When Should Employers Consider Criminal History Records?
Employers depend on accurate criminal history records when making a hiring decision based on background screening. A criminal background check is used to ensure a safer workplace and reduce the risk of negligent hiring claims. When making a hiring decision based on a background check report, however, the
employer must show that there is a reason that the criminal record affects the hiring decision. The employer’s policy must be reasonably related to the job requirements.
Employers should carefully consider hiring decisions based on criminal history records.
When to Run a Criminal Background Check
With Fair Chance and anti-discrimination laws sweeping the country, many cities and states have already banned the box that asks, “have you ever been convicted of a crime?” on employment applications. The decision to inquire about criminal convictions is pushed to later in the hiring process, typically after the offer of employment or promotion.
Obtaining Consent to Screen Applicants
After the offer has been extended, the applicant must then give consent and authorization to a background check. The applicant must also be aware of which background checks will be run and their rights under the FCRA for disputing any results.
State Laws on Hiring Decisions Contingent on Criminal Records
Employers that will be making hiring decisions based on the results of a criminal background check should be aware of when and how criminal records will be applicable.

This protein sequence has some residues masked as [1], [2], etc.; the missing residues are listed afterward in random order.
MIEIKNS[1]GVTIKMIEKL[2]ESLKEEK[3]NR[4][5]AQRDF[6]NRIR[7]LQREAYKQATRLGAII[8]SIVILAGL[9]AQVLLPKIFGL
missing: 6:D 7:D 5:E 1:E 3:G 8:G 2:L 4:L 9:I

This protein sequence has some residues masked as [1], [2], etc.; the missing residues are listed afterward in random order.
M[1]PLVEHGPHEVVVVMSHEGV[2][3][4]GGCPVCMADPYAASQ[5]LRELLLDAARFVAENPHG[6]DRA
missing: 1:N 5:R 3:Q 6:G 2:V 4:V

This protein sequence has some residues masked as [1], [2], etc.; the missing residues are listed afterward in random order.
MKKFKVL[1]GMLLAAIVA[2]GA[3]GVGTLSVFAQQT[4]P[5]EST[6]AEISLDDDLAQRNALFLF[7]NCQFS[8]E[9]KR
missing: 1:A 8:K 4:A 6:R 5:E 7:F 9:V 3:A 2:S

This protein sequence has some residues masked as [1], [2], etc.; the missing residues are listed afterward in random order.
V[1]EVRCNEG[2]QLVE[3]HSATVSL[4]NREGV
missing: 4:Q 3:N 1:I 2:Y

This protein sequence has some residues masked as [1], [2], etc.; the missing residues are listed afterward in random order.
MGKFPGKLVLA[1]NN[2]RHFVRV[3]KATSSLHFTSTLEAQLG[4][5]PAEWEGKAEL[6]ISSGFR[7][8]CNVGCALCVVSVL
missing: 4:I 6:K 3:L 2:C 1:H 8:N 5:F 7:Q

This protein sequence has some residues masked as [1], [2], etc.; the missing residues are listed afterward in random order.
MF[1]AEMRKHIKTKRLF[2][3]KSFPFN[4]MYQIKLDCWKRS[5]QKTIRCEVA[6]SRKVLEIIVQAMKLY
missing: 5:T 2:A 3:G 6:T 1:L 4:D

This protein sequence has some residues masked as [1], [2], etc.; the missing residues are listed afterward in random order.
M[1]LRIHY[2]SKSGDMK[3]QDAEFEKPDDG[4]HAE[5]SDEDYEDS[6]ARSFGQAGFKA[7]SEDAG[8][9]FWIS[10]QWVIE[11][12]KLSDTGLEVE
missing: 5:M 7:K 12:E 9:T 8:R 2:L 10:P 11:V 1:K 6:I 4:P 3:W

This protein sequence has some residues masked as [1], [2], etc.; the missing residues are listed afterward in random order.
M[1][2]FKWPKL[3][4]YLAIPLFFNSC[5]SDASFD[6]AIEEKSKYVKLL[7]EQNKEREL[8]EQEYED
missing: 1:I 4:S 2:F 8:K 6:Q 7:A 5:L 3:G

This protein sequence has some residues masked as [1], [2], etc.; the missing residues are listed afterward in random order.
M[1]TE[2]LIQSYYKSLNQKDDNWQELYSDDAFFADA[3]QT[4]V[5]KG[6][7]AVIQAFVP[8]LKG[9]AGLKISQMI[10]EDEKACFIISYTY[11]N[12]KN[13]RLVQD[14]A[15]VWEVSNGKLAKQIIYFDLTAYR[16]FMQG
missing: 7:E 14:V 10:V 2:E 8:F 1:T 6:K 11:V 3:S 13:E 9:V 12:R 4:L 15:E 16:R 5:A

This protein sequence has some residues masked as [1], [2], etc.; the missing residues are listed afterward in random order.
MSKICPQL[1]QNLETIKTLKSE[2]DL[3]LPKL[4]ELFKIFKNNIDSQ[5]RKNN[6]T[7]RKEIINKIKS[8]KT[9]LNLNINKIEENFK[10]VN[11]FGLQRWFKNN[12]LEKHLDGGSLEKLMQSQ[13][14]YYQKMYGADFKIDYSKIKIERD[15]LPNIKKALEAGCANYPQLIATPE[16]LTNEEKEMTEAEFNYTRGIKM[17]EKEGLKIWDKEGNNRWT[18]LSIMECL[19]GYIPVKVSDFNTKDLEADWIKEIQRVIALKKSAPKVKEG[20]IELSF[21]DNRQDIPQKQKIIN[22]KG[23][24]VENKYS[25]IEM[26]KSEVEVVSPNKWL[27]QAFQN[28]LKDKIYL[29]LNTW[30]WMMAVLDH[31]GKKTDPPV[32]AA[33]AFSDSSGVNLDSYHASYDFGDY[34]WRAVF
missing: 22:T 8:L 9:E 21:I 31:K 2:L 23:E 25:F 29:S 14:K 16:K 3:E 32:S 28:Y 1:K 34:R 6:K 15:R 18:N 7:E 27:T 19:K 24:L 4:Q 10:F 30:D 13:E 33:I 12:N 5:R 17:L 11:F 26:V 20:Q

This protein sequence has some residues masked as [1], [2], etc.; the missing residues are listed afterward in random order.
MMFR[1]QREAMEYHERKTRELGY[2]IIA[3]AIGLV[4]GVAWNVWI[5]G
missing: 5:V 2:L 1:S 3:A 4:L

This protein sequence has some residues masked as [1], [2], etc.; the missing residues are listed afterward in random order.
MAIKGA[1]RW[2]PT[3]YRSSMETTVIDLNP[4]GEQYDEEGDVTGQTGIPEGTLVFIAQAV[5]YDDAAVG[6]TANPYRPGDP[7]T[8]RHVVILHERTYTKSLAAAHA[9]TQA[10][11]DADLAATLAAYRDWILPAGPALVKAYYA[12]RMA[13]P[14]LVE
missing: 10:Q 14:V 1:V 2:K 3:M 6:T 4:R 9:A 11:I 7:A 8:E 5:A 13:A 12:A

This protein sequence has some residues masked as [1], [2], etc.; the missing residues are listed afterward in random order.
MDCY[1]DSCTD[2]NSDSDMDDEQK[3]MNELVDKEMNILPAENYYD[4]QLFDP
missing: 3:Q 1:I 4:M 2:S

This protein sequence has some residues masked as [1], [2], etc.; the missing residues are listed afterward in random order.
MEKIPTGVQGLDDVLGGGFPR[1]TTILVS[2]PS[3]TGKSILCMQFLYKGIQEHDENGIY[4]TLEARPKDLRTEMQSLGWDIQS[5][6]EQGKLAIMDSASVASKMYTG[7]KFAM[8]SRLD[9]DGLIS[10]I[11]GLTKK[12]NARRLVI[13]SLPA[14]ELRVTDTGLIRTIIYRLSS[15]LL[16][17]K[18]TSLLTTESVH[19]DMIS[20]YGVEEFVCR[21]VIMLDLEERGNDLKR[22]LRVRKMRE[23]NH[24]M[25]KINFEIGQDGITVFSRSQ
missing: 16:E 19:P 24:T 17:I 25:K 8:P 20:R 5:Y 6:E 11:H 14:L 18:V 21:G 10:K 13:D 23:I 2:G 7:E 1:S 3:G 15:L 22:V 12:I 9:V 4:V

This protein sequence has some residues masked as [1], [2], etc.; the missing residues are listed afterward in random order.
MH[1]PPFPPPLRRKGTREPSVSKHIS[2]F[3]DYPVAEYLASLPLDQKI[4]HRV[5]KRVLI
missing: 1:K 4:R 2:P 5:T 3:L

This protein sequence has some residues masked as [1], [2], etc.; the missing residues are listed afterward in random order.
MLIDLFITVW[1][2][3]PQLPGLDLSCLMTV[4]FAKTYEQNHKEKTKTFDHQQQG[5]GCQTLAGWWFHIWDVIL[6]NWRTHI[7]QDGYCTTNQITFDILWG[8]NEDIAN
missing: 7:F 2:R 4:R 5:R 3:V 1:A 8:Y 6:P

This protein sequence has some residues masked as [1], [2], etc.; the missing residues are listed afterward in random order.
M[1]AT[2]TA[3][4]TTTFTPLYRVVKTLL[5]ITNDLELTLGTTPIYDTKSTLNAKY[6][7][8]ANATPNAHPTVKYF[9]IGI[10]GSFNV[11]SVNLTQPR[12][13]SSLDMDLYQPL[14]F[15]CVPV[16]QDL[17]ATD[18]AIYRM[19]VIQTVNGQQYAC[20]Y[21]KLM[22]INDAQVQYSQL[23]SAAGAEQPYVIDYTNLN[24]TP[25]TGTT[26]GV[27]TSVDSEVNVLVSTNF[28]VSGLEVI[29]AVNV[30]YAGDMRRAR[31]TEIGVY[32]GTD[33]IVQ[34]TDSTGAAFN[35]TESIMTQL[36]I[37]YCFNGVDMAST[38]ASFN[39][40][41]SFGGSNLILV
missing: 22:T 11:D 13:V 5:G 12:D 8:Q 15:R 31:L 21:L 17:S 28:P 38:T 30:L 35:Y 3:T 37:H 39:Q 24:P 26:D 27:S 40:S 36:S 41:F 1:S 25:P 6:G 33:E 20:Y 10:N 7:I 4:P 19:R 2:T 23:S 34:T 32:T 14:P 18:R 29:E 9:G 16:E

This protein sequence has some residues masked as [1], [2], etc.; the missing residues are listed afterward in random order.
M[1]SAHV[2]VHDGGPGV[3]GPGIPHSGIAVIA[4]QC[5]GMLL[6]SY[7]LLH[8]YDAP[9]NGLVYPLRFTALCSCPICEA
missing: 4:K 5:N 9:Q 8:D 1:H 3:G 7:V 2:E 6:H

In general, the following rules are safe to follow:
- Arrest records are typically not considered during hiring decisions unless:
- the arrest lead to a conviction
- the arrest took place recently
- the alleged crime would affect the job or position
- The employer must carefully assess if a criminal record can be used against the applicant. The criminal history cannot be considered if:
- the record was expunged, sealed, or dismissed
- the conviction isn’t related to the responsibilities of the job
- the nature or gravity of the crime doesn’t affect the position
- an extended period of time has passed since the conviction
Some state laws limit the use of criminal records in hiring decisions, including when convictions can and cannot be used. For a list of states and their regulations, review this list on the Workplace Fairness website.
Federal Law Regarding the Use of Criminal Records
The EEOC issued an Enforcement Guidance on the use of criminal records in hiring decisions to protect an individual’s rights under the Civil Rights Act of 1964. The guidance states that employers must conduct an individualized assessment of the applicant and their criminal history.
Pre-Adverse and Adverse Action
When an applicant will be denied employment or a promotion due to the results of a background check, the employer must notify the individual with pre-adverse action. The pre-adverse action notification will inform the applicant of the decision and the reason related to results of the background check.